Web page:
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Catch This Shooting Star
Within the weatherproof body of the new, 10.2-megapixel Pentax K200D beats the transplanted heart of the K10D—a sophisticated, semipro camera that garnered a Mac|Life Editor’s Choice last year (5 out of 5 stars, Jul/07). Almost every feature (and more) that made the K10D stand out is now integrated into the K200D—and for less money.
Compared to its predecessor, the 6-megapixel K100D Super, the K200D is a giant leap forward. An ergonomic change makes its grip one of the most comfortable in its class. Menu items can be set to display in extralarge type for quick and easy reading. Image processing has been refined to minimize noise and provide greater dynamic range. But features that worked on the K10D haven’t been tampered with—like the lens shade’s innovative, removable section for easy access to filters that need rotation.
Those who are new to shooting with an SLR camera will benefit from six automatic picture modes, including portrait, action, and landscape, and eight scene modes, such as surf and snow, night, sunsets, and food. Advanced photographers can fiddle with 23 custom programmable functions. One of these allowed us to compare similar photos side-by-side to check which one was sharpest. After zooming in 16x to reveal minute details, we could trash bad shots on the spot, giving us more room for keepers on the memory card.
We shot more than 500 photos with four of Maha’s AA Imedion rechargeable NiMH batteries, using flash about 25 percent of the time and doing a lot of “chimping” (reviewing images) on the large, bright 2.7-inch LCD. Pentax includes four AA lithium batteries it says will last even longer, but replacements run $10 a set. The user manual warns against using NiMH batteries, but that’s an error; NiCads are the bad guys. Using AA cells to power a sophisticated DSLR might seem incongruous, but the K200D is the only camera in its class that can use ordinary alkaline batteries—a boon to anyone who’s ever run out of juice unexpectedly.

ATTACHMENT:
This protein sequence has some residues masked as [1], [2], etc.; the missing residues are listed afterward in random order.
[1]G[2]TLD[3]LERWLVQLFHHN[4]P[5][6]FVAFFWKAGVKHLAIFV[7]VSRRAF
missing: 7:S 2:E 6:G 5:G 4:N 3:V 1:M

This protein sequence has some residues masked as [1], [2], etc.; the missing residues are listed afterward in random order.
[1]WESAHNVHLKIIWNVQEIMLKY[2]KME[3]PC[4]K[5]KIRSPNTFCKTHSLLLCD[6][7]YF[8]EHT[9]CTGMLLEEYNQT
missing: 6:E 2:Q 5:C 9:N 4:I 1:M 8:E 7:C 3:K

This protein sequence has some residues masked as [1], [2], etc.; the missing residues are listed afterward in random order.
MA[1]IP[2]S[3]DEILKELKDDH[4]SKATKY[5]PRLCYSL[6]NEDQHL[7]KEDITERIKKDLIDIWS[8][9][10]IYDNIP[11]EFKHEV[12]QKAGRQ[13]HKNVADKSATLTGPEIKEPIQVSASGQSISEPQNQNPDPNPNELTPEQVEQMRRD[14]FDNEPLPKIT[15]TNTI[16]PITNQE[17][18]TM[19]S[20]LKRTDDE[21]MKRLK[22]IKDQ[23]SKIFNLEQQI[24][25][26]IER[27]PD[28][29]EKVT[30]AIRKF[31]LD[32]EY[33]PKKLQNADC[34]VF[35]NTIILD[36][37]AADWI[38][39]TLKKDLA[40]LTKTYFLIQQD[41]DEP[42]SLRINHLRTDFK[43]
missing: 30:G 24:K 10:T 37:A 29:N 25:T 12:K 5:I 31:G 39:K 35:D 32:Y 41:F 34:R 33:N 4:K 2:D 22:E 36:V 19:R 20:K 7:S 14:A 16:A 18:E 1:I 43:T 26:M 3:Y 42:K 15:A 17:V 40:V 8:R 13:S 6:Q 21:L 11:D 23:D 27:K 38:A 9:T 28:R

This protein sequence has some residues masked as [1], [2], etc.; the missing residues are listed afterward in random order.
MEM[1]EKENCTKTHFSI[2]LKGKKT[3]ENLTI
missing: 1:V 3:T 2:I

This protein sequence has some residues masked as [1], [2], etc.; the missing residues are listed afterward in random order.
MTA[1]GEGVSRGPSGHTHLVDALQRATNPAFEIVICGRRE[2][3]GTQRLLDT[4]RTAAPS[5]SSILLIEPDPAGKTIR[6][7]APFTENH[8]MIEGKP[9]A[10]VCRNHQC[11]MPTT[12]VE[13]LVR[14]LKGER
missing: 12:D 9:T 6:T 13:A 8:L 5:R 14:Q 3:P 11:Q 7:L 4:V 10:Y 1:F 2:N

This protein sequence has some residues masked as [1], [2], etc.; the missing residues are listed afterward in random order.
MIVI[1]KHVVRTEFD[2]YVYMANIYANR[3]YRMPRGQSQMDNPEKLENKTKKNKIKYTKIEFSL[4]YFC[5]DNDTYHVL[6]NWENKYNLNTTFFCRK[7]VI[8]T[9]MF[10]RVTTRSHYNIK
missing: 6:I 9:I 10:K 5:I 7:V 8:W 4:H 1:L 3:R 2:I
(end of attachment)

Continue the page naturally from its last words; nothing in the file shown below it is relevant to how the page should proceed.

The K200D has just the right controls, all in the right places. Changing exposure values on the fly (an awkward procedure on many DSLRs) is a cinch. Just slide your finger off the shutter release, press a nearby button, and twirl the control dial with your thumb as you check your settings, which are visible through the viewfinder. When you want to capture an image in RAW, you just hit the dedicated RAW button to switch settings and fire away. You can also set the camera to produce an identical JPEG image at the same time. Need to stop fast action? How about 1/4000th of a second? Is your SD memory card filling up? Turn down the resolution to 6MP or even 2MP.
The camera’s built-in shake reduction works with any existing Pentax lens. It’s a real money-saver over having to buy dedicated, image-stabilized lenses. The K200D shakes its CCD to remove loose dust on its sensor. But it also has a new dust alert system that shows the location of recalcitrant particles. Shoot and print that image and you’ll have a road map to areas of the sensor that need further work with a blower or one of Visible Dust’s sensor cleaners.
The K200D’s image quality is excellent. We shot pictures from ISO 100 to 1600—in dark alleys and on brightly lit beaches—and exposure was spot-on. Images were virtually noiseless at ISO 400 and only slightly grainy above that. Brilliant, color-perfect, 13-by-9-inch, tack-sharp prints rolled from our Epson R1900 printer. Whatever we asked for, the camera delivered.The Pentax K200D can be used with confidence right out of the box by novice and advanced photographers alike. And it won’t need to be replaced for a long time—the highest compliment a DSLR can earn.